But Davutoglu’s vision extended far beyond securing the neighbourhood for Turkish commerce. One of his pet theories is that the US needs Turkey as a sensitive instrument in remote places. “The US,” he says, in his declamatory way, “is the only global power in the history of humanity which emerged far away from the mainland of humanity,” which Davutoglu calls Afro-Eurasia. The US has the advantage of security and the disadvantage of ‘discontinuity’, in regard to geography as well as history, because America has no deep historic relationship to West Asia or Asia. In Davutoglu’s terms, the US has no strategic depth; Turkey has much. It has used its web of relations, especially in the Sunni world, to advance American interests in Iraq, Pakistan and Afghanistan, where Turkey recently agreed to renew its NATO mandate as the commander of the troop contingent in Kabul.
Turkey’s interests in the Balkans, in Afghanistan, Pakistan and Iraq, and for that matter in Israel, coincided with those of the US and the West. But its run of luck ended in Iran. In September 2009, the Iranians, under pressure from the West to show that they were not seeking to build a nuclear weapon, offered to send 1,200 kilograms of uranium abroad in exchange for an equal amount to be enriched sufficiently for civilian use. Iran didn’t trust any western country to hold its uranium; but it might trust Turkey. Davutoglu sprang into action, flying back and forth to Tehran to work out the details — over which the Iranians, typically, bickered and stalled.
The cables recently disclosed by WikiLeaks vividly illustrate the tensions this produced with Washington. In a meeting with the assistant secretary of state Philip Gordon in Ankara in November 2009, Davutoglu advanced his theory of Turkish exceptionalism: “Only Turkey,” he said, “can speak bluntly and critically to the Iranians.” Davutoglu was confident that Iran was ready to strike a deal — with Turkey’s help. An obviously skeptical Gordon ‘pressed’ him on his “assessment of the consequences if Iran gets a nuclear weapon.” In what the cable’s author described as ‘a spirited reply’, Davutoglu insisted that Turkey was well aware of the risk. Gordon “pushed back that Ankara should give a stern public message” to Iran; Davutoglu replied that they were doing so in private and “emphasised that Turkey’s foreign policy is giving ‘a sense of justice’ and ‘a sense of vision’ to the region.”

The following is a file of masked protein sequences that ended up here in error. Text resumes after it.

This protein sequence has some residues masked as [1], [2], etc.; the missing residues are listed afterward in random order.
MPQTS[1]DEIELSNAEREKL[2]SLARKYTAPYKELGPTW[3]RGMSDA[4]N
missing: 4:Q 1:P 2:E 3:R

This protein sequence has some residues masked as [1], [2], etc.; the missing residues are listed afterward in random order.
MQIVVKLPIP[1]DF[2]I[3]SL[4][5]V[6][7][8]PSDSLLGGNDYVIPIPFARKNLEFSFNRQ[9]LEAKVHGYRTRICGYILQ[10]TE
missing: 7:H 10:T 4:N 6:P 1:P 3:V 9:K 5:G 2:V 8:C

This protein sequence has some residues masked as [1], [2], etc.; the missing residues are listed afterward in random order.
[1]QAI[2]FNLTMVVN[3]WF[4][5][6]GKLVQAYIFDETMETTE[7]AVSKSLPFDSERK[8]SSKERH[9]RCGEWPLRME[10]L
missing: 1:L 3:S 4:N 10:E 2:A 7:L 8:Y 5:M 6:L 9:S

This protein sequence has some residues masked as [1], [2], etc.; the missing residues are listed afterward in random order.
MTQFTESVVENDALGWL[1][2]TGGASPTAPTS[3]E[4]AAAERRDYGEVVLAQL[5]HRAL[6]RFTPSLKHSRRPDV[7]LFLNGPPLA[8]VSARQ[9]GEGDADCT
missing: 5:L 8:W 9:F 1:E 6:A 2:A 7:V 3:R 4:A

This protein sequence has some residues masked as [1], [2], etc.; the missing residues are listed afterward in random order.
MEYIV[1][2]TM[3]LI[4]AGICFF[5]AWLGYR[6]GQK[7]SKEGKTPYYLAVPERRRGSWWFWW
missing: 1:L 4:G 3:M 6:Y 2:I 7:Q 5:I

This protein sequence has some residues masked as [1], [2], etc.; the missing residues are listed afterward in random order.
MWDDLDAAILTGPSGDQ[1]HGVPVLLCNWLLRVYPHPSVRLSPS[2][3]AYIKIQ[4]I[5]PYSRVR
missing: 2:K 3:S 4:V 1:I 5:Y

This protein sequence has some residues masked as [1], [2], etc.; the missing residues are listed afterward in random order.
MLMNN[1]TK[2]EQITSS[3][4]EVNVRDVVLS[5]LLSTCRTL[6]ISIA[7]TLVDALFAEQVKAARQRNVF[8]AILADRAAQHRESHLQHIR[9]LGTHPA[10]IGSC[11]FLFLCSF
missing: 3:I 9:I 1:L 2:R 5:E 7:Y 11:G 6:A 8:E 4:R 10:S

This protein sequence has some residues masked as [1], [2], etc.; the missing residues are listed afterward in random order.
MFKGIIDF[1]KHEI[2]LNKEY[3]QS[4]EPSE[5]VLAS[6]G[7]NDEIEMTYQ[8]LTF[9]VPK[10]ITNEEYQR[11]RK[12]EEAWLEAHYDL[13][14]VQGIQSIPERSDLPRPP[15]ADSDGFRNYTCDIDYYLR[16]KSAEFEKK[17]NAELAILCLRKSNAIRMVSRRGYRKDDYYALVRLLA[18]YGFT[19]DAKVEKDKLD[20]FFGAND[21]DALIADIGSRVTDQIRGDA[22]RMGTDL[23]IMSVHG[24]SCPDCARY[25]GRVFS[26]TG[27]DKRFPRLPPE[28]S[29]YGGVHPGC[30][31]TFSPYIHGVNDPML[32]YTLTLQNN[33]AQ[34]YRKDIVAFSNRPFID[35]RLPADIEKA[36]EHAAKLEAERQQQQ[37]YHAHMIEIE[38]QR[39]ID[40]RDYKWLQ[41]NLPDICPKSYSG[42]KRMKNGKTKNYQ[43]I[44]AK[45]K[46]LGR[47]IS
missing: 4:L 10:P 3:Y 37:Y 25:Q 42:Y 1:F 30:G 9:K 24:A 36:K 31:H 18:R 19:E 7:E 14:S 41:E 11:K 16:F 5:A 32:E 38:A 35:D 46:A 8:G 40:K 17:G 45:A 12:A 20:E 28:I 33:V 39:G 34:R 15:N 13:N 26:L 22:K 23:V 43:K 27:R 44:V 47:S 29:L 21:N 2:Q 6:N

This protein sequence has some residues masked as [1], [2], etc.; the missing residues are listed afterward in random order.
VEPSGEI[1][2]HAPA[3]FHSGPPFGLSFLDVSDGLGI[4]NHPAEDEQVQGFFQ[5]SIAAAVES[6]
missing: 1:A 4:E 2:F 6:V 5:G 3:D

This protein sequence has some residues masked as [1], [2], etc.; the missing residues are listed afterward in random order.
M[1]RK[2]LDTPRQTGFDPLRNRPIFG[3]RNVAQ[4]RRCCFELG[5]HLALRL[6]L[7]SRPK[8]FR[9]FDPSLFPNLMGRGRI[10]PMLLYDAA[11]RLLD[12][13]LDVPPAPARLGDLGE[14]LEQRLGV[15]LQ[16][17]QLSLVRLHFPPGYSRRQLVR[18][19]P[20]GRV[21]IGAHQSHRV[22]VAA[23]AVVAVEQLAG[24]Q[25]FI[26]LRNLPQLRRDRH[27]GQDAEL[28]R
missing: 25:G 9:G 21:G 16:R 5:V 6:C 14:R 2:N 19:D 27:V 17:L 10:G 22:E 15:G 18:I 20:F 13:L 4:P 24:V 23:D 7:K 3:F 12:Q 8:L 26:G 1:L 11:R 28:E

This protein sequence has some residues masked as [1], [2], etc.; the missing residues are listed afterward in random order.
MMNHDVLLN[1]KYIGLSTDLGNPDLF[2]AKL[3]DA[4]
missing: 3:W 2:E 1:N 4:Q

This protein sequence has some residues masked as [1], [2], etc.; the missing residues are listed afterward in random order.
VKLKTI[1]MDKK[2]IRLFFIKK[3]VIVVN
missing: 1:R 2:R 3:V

The Turks had announced their diplomatic coup at precisely the moment the Obama
administration finally induced Russia and China to vote for tough sanctions on Iran in the UN Security Council. Davutoglu says he never took a step without informing the Americans, but American officials said that the terms of the deal took them by surprise.
The Turks mostly hid their hurt feelings. But in early June, the rift with the US played out in public when Turkey and Brazil voted against the sanctions resolution. Turkish officials say the last thing they wanted was to defy the US on a matter of American national security, but President Mahmoud Ahmadinejad of Iran said he would consider the ‘swap deal’ terminated unless Turkey and Brazil voted against the resolution. They were, they insist, voting for continued diplomacy, not for Iran or against the US and the West.
Maybe Turkey was simply protecting its regional interests, which now include not only preserving good relations with Iran but also enhancing its credibility in West Asia — even at the expense of its standing in the West. Maybe, for all Davutoglu’s protestations, Ankara doesn’t view the world the way Washington does or London does. In a meeting earlier this year at the Council on Foreign Relations, Henri Barkey observed that when you talk to Erdogan or Davutoglu about Iran, “the response is almost as if you pressed a button: the problem is not Iran; the problem is Israel; Israel has weapons; Iran doesn’t have weapons.” Or maybe the problem is that you can’t have zero problems with everybody.
For all his profound knowledge of the history of civilisations, Davutoglu misread the depth of feeling in the US about both Israel and Iran, or perhaps overestimated Turkey’s importance. This is the danger of postimperial grandiosity